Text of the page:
Bisect a Line Segment and an Angle Topic Index | Geometry Index | Regents Exam Prep Center

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 Remember -- use your compass and straight edge only!

Bisect - cut into two congruent (equal) pieces.

 Bisect a line segment (Also know as Construct a Perpendicular Bisector of a segment)
 Given:  (Line segment) Task:  Bisect .

Directions:

1.   Place your compass point on A and stretch the compass MORE THAN half way to point B, but not beyond B.
2.  With this length, swing a large arc that will go BOTH above and below
(If you do not wish to make one large continuous arc, you may simply place one small arc above and one small arc below .)
3.  Without changing the span on the compass, place the compass point on B and swing the arc again.  The two arcs you have created should intersect.

4.  With your straightedge, connect the two points of intersection.
5.  This new straight line bisects .  Label the point where the new line and cross as C.

has now been bisected and AC = CB.  (It could also be said that the segments are congruent, .)

(It may be advantageous to instruct students in the use of the "large arc method" because it creates a "crayfish" looking creature which students easily remember and which reinforces the circle concept needed in the explanation of the construction.)

Explanation of construction:  To understand the explanation you will need to label the point of intersection of the arcs above segment as D and below segment as E.  Draw segments and  .  All four of these segments are of the same length since they are radii of two congruent circles.  More specifically, DA = DB and EA = EB.   Now, remember a locus theorem:  The locus of points equidistant from two points, is the perpendicular bisector of the line segment determined by the two points.  Hence, is the perpendicular bisector of
The fact that the bisector is also perpendicular to the segment is actually MORE than we needed for a simple "bisect" construction.  Isn't this great!  Free stuff!!!

 Bisect an angle

Directions:

1.  Place the point of the compass on the vertex of (point A).
2.  Stretch the compass to any length so long as it stays ON the angle.
3.  Swing an arc so the pencil crosses both sides of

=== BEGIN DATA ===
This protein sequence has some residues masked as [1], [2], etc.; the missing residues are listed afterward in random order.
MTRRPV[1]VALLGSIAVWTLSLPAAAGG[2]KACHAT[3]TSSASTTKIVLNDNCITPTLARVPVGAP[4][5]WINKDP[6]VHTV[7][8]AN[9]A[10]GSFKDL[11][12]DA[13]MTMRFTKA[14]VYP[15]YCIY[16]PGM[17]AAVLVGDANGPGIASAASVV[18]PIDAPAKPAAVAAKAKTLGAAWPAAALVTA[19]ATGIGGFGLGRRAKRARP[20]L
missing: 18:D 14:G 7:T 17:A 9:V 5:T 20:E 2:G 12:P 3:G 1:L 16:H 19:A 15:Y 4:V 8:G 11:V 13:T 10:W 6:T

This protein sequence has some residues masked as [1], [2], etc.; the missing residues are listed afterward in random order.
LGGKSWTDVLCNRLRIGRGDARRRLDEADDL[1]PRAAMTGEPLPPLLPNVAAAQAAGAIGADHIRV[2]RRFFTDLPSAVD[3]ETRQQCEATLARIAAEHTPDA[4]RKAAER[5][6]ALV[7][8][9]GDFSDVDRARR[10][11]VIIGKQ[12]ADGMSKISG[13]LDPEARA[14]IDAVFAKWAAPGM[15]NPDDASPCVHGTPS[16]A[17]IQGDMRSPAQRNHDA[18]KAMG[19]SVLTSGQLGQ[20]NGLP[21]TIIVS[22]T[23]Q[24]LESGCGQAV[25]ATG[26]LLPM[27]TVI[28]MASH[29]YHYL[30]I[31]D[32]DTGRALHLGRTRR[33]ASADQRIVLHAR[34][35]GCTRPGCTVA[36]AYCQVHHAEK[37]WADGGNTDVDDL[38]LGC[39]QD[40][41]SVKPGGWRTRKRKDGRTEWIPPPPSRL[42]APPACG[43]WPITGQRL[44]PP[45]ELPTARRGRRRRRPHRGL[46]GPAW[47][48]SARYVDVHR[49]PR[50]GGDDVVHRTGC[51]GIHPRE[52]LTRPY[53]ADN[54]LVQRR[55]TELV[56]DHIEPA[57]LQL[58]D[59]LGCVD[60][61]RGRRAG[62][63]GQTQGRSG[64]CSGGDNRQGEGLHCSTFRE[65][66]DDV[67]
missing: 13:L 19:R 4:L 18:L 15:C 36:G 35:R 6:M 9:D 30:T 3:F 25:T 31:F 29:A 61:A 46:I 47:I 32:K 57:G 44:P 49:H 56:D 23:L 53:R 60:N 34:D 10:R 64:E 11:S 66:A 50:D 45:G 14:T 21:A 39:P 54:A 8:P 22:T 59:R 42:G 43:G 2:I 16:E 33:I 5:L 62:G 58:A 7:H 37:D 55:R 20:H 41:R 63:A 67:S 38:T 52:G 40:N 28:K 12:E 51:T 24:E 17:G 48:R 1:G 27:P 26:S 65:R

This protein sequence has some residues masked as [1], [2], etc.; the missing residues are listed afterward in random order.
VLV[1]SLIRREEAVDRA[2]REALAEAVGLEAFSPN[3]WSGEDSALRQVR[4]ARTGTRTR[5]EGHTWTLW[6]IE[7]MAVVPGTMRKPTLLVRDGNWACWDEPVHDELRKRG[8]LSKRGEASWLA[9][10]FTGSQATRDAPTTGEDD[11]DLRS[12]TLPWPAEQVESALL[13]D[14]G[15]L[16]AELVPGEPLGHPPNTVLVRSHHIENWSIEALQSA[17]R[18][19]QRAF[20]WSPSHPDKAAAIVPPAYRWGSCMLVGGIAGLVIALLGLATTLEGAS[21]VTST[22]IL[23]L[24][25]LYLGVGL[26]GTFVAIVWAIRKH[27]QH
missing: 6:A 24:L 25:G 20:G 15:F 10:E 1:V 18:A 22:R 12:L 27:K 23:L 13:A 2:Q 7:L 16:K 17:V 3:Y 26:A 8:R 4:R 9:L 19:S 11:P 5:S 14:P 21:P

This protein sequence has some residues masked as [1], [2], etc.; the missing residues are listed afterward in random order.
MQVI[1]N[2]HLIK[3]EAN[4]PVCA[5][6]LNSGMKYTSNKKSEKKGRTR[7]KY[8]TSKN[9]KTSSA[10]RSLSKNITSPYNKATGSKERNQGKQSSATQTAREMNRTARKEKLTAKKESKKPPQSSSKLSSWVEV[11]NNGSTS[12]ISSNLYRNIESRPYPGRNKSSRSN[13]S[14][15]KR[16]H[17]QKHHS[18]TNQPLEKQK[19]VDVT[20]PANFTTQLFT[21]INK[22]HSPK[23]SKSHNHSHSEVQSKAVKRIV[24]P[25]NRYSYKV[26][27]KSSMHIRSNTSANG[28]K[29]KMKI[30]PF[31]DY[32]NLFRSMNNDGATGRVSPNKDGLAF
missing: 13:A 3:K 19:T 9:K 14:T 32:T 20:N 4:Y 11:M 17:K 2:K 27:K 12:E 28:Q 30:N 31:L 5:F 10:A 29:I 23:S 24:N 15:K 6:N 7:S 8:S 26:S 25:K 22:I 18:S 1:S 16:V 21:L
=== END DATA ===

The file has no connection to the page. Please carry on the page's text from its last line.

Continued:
.  This will create two intersection points with the sides (rays) of the angle.
4
Place the compass point on one of these new intersection points on the sides of
If needed, stretch your compass to a sufficient length to place your pencil well into the interior of the angle.  Stay between the sides (rays) of the angle.  Place an arc in this interior - you do not need to cross the sides of the angle.
5.  Without changing the width of the compass, place the point of the compass on the other intersection point on the side of the angle and make the same arc.  Your two small arcs in the interior of the angle should be crossing.
6.  Connect the point where the two small arcs cross to the vertex A of the angle.

You have now created two new angles that are of equal measure (and are each 1/2 the measure of .)

Explanation of construction:  To understand the explanation, some additional labeling will be needed.  Label the point where the arc crosses side as D.  Label the point where the arc crosses side as E.  And label the intersection of the two small arcs in the interior as F.  Draw segments and .  By the construction, AD = AE (radii of same circle) and DF = EF (arcs of equal length).  Of course AF = AF.  All of these sets of equal length segments are also congruent.  We have congruent triangles by SSS.  Since the triangles are congruent, any of their leftover corresponding parts are congruent which makes equal (or congruent) to .

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